Graduates of SAFS programs are well prepared for their future career choices. Because they graduate with a broad disciplinary knowledge and possess key skills in analytical processing, critical thinking, and professional communication, our graduates have a high placement rate in a range of occupations. In addition, BS students often use their intensive Capstone senior projects as launching pads to get a job or apply for graduate school.
An advanced degree (MS or PhD) in Aquatic and Fishery Sciences from the UW can open the door to diverse fields, including resource management and conservation, education, and aquatic science research and consulting. Our graduate students work closely with faculty in their labs and have the opportunity to build a professional network based on interactions with faculty, colleagues, peers, and other professionals, in the field, at conferences, and through internships.
Our graduates work in academia, government agencies, the private sector, and non-governmental organizations.
SAFS faculty and peers are excellent resources to find opportunities to build your career. Don’t hesitate to reach out, and remember, your academic adviser is a great source of guidance as well.
Scroll down to learn more about Research & Independent Study, Applying to Graduate School, Professional Development, and a list of Career Resources.
Research & Independent Study
We encourage undergraduate students to participate in research at SAFS. Undergraduate students conduct research as Capstone students, paid research assistants, work study students, or volunteers. Research provides valuable learning opportunities, enabling students to explore different scientific disciplines, develop professional and technical skills, and build relationships with the scientific community. Don’t be shy about reaching out to graduate students and faculty about research opportunities in their labs!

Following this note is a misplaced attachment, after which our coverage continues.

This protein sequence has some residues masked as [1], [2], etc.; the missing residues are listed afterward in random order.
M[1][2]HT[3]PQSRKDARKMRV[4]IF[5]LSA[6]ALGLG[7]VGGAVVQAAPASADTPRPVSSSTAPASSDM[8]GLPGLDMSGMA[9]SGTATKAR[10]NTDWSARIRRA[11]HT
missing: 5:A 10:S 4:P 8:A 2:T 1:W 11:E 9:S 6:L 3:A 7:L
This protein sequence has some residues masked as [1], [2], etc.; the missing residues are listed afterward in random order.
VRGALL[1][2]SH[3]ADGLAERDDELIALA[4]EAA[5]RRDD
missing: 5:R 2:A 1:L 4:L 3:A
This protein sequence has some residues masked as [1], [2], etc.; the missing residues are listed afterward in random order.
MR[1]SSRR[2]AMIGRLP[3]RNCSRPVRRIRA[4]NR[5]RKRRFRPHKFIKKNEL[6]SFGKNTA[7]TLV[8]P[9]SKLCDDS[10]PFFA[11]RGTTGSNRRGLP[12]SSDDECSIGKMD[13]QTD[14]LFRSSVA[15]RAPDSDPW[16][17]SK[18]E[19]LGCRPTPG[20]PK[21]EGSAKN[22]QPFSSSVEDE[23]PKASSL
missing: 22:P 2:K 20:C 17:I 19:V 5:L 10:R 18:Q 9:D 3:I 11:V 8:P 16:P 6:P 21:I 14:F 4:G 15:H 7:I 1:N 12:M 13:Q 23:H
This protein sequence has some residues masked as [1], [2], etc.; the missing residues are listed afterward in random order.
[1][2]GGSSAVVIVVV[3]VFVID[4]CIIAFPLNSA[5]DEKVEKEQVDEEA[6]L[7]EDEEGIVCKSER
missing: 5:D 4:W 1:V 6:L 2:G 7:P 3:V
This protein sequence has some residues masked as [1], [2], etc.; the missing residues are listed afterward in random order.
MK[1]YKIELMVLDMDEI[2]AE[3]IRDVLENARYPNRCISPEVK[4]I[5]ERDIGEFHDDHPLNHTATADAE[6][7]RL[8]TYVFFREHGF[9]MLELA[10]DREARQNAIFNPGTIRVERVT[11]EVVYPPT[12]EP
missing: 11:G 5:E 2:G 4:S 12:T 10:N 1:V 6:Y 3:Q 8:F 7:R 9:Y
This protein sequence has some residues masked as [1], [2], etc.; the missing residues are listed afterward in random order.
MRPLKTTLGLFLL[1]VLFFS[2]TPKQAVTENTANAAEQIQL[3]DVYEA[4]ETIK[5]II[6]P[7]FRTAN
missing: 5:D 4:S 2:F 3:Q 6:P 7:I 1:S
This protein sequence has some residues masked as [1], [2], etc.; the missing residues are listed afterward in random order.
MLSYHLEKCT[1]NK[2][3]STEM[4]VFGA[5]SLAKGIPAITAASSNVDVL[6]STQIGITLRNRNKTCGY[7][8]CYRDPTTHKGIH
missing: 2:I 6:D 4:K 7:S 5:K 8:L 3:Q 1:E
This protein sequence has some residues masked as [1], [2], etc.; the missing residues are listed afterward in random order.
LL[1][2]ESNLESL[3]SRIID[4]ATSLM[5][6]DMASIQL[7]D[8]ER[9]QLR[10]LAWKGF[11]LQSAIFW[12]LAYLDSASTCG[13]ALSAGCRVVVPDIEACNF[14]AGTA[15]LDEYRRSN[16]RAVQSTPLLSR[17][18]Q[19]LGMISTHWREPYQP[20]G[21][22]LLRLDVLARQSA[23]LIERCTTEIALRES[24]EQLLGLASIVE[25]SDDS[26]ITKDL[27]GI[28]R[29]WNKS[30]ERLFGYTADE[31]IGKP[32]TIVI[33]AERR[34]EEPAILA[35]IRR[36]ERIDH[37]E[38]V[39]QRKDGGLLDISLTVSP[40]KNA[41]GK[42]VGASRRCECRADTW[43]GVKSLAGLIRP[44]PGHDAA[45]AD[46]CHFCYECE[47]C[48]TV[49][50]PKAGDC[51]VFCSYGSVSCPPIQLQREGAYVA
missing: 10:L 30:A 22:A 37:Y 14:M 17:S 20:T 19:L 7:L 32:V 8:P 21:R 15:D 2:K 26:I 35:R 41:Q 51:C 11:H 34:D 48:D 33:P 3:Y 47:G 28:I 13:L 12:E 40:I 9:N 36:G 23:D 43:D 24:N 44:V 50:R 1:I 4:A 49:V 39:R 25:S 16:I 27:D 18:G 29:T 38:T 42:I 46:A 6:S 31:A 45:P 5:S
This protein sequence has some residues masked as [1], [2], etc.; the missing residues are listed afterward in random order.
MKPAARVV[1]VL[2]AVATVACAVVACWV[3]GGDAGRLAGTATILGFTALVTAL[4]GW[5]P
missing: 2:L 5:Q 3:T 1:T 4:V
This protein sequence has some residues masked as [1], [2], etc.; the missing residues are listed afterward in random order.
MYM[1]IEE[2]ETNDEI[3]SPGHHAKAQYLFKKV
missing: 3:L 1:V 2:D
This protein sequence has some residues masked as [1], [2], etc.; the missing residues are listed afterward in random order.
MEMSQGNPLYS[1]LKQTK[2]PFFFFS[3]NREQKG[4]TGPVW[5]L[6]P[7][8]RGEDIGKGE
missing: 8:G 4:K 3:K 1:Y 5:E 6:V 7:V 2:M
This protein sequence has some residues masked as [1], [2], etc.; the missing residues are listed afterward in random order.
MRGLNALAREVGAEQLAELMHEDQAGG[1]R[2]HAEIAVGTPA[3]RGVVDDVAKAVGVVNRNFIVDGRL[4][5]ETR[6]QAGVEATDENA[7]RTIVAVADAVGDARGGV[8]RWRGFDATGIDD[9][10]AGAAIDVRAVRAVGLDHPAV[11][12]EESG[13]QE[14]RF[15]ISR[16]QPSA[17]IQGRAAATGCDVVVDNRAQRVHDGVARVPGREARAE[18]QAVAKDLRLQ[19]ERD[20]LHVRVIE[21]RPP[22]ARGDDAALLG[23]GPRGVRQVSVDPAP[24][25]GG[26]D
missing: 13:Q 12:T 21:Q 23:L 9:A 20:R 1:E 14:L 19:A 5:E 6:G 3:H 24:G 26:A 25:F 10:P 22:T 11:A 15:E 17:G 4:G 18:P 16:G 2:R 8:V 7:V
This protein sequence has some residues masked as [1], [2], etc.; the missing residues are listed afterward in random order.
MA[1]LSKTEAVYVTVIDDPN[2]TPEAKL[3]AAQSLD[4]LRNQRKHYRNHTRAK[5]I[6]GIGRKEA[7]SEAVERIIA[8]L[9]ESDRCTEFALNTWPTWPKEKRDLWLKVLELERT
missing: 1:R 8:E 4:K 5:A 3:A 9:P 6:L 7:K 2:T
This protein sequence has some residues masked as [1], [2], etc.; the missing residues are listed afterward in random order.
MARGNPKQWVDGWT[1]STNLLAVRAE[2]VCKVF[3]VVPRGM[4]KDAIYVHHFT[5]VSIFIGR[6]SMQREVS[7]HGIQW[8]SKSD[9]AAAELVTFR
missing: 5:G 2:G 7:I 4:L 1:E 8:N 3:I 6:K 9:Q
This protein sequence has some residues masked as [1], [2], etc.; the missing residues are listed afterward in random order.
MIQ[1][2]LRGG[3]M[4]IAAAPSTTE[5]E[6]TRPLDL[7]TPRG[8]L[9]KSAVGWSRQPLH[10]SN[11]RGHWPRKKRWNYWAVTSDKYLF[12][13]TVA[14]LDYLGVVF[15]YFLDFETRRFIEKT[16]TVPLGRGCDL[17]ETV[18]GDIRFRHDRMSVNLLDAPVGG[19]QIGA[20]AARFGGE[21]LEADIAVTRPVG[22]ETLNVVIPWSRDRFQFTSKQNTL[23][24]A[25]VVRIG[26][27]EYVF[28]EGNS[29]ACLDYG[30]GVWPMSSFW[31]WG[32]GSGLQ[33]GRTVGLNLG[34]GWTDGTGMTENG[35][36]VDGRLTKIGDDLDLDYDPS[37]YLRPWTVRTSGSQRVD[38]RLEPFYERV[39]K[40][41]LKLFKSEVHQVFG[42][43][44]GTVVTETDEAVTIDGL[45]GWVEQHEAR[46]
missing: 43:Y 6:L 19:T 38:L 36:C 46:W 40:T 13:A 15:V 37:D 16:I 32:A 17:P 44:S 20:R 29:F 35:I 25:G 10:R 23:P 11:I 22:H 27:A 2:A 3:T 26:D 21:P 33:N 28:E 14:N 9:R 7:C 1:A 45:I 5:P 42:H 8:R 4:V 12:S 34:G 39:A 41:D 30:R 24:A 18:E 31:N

More information on how to find a project, how to inquire about an opportunity, and how to register for credits can be found here: https://fish.uw.edu/students/undergraduate-program/research-and-internships/
NOTE: The content here generally focuses on graduate programs in the United States.
Some scientific jobs require additional graduate-level training and course work. While you are an undergraduate student, think about your career goals and evaluate whether a graduate education is something that you would like to pursue. What are your long-term goals and will graduate school help you achieve them? If you are interested in applying to graduate school, we have compiled some useful information below. We also strongly encourage you to talk to current SAFS graduate students, postdocs, and faculty, about their experiences in graduate school.
WHAT is grad school & WHAT to expect
Graduate school in Biology or Fisheries Science is very different from undergraduate education or professional graduate training programs (for example, Medical School, Law School, etc.). In graduate school, most training and learning is done outside of a formal classroom setting. Graduate programs require that you take a small number of classes to build foundational knowledge, but most of your learning will occur as you conduct your own research projects in the laboratory or field. For that reason, your peers, lab mates, and graduate adviser will be your greatest resources. Furthermore, you should expect to spend a lot of time learning independently. To prepare for this (potentially stressful) transition to graduate education, we recommend that you become involved in research as an undergraduate. This will allow you to explore different research topics and identify areas of interest, get some insights into graduate student life, and identify mentorship styles that are compatible with your learning style.
WHEN to start thinking about applying, preparing to apply and actually applying
General Timeline – if applying to graduate school immediately after completing an undergraduate program NOTE: Given timeline is for graduate programs in the United States; timelines may differ for graduate programs in other countries
Freshman to Junior year: become involved in research
Junior year: start looking at schools that interest you; attend graduate school info events
Summer/early autumn after junior year: sign-up and take the GRE; prepare fellowship applications (Note: the GRE is no longer required for all graduate schools, so check with the schools you are interested in)
Beginning of autumn senior year: ask faculty to write letters of recommendation; prepare resume; fill out graduate school application forms; write statement of purpose
End of autumn quarter senior year: request transcripts to be sent to schools; submit fellowship applications